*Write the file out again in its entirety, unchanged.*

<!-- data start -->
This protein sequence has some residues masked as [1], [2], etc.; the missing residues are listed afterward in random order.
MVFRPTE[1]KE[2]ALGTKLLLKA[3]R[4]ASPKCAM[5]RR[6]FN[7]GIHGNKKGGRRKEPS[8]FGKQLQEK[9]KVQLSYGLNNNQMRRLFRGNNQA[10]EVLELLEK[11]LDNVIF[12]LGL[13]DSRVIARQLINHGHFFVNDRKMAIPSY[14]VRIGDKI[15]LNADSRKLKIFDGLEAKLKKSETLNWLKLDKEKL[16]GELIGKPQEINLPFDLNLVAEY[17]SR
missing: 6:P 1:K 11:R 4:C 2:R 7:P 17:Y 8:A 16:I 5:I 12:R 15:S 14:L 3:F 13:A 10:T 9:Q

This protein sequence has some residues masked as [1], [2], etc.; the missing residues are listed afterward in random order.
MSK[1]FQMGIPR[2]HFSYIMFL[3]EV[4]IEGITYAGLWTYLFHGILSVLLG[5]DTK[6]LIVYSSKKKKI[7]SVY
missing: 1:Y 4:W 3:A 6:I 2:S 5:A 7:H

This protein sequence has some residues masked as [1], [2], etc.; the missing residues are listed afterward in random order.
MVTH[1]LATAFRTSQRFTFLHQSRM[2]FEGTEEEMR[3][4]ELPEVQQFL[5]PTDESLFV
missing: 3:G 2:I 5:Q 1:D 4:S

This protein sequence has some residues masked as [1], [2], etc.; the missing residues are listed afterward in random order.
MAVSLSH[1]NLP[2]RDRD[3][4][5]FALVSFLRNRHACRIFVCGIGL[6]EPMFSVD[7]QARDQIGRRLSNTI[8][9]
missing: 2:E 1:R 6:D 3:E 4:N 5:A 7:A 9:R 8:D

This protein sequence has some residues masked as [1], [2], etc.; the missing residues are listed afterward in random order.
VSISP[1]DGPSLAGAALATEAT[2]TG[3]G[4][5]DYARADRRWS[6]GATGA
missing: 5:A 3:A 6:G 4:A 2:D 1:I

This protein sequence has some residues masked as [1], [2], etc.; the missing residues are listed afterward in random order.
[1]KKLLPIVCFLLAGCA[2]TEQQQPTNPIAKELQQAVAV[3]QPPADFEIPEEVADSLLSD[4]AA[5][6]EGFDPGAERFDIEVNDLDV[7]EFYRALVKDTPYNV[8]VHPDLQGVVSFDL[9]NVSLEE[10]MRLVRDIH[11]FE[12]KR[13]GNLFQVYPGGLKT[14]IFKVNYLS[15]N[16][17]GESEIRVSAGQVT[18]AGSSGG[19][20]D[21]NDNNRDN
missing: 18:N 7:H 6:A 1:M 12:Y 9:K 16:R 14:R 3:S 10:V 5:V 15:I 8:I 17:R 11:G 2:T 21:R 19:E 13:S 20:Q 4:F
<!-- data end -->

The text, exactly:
This protein sequence has some residues masked as [1], [2], etc.; the missing residues are listed afterward in random order.
MVFRPTE[1]KE[2]ALGTKLLLKA[3]R[4]ASPKCAM[5]RR[6]FN[7]GIHGNKKGGRRKEPS[8]FGKQLQEK[9]KVQLSYGLNNNQMRRLFRGNNQA[10]EVLELLEK[11]LDNVIF[12]LGL[13]DSRVIARQLINHGHFFVNDRKMAIPSY[14]VRIGDKI[15]LNADSRKLKIFDGLEAKLKKSETLNWLKLDKEKL[16]GELIGKPQEINLPFDLNLVAEY[17]SR
missing: 6:P 1:K 11:R 4:C 2:R 7:P 17:Y 8:A 16:I 5:I 12:R 15:S 14:L 3:F 13:A 10:T 9:Q

This protein sequence has some residues masked as [1], [2], etc.; the missing residues are listed afterward in random order.
MSK[1]FQMGIPR[2]HFSYIMFL[3]EV[4]IEGITYAGLWTYLFHGILSVLLG[5]DTK[6]LIVYSSKKKKI[7]SVY
missing: 1:Y 4:W 3:A 6:I 2:S 5:A 7:H

This protein sequence has some residues masked as [1], [2], etc.; the missing residues are listed afterward in random order.
MVTH[1]LATAFRTSQRFTFLHQSRM[2]FEGTEEEMR[3][4]ELPEVQQFL[5]PTDESLFV
missing: 3:G 2:I 5:Q 1:D 4:S

This protein sequence has some residues masked as [1], [2], etc.; the missing residues are listed afterward in random order.
MAVSLSH[1]NLP[2]RDRD[3][4][5]FALVSFLRNRHACRIFVCGIGL[6]EPMFSVD[7]QARDQIGRRLSNTI[8][9]
missing: 2:E 1:R 6:D 3:E 4:N 5:A 7:A 9:R 8:D

This protein sequence has some residues masked as [1], [2], etc.; the missing residues are listed afterward in random order.
VSISP[1]DGPSLAGAALATEAT[2]TG[3]G[4][5]DYARADRRWS[6]GATGA
missing: 5:A 3:A 6:G 4:A 2:D 1:I

This protein sequence has some residues masked as [1], [2], etc.; the missing residues are listed afterward in random order.
[1]KKLLPIVCFLLAGCA[2]TEQQQPTNPIAKELQQAVAV[3]QPPADFEIPEEVADSLLSD[4]AA[5][6]EGFDPGAERFDIEVNDLDV[7]EFYRALVKDTPYNV[8]VHPDLQGVVSFDL[9]NVSLEE[10]MRLVRDIH[11]FE[12]KR[13]GNLFQVYPGGLKT[14]IFKVNYLS[15]N[16][17]GESEIRVSAGQVT[18]AGSSGG[19][20]D[21]NDNNRDN
missing: 18:N 7:H 6:A 1:M 12:Y 9:K 16:R 14:R 3:S 10:V 5:V 15:I 8:I 17:R 11:G 2:T 21:R 19:E 13:S 20:Q 4:F